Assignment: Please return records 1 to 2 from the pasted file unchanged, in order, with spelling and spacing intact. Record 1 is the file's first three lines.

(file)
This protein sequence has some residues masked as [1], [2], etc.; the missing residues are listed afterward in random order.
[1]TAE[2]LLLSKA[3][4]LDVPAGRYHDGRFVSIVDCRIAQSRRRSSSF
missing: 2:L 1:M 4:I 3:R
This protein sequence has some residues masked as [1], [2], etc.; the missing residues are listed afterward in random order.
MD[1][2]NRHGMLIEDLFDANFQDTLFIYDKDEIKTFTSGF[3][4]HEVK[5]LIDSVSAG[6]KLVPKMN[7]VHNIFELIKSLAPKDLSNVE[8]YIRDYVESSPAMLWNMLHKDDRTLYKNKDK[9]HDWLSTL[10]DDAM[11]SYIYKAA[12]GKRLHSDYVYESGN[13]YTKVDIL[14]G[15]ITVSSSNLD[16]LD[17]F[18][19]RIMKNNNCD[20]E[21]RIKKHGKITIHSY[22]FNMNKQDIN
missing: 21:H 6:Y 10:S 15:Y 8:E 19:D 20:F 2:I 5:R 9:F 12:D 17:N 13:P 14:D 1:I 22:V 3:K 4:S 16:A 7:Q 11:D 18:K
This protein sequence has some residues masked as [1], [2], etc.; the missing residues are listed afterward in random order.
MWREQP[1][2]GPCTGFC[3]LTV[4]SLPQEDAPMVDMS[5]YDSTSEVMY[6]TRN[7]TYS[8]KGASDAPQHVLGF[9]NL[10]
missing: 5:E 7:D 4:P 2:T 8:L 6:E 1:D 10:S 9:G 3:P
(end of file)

This protein sequence has some residues masked as [1], [2], etc.; the missing residues are listed afterward in random order.
[1]TAE[2]LLLSKA[3][4]LDVPAGRYHDGRFVSIVDCRIAQSRRRSSSF
missing: 2:L 1:M 4:I 3:R
This protein sequence has some residues masked as [1], [2], etc.; the missing residues are listed afterward in random order.
MD[1][2]NRHGMLIEDLFDANFQDTLFIYDKDEIKTFTSGF[3][4]HEVK[5]LIDSVSAG[6]KLVPKMN[7]VHNIFELIKSLAPKDLSNVE[8]YIRDYVESSPAMLWNMLHKDDRTLYKNKDK[9]HDWLSTL[10]DDAM[11]SYIYKAA[12]GKRLHSDYVYESGN[13]YTKVDIL[14]G[15]ITVSSSNLD[16]LD[17]F[18][19]RIMKNNNCD[20]E[21]RIKKHGKITIHSY[22]FNMNKQDIN
missing: 21:H 6:Y 10:S 15:Y 8:E 19:D 20:F 2:I 5:R 9:F 12:D 17:N 13:P 14:D 1:I 22:V 3:K 4:S 16:A 7:Q 11:D 18:K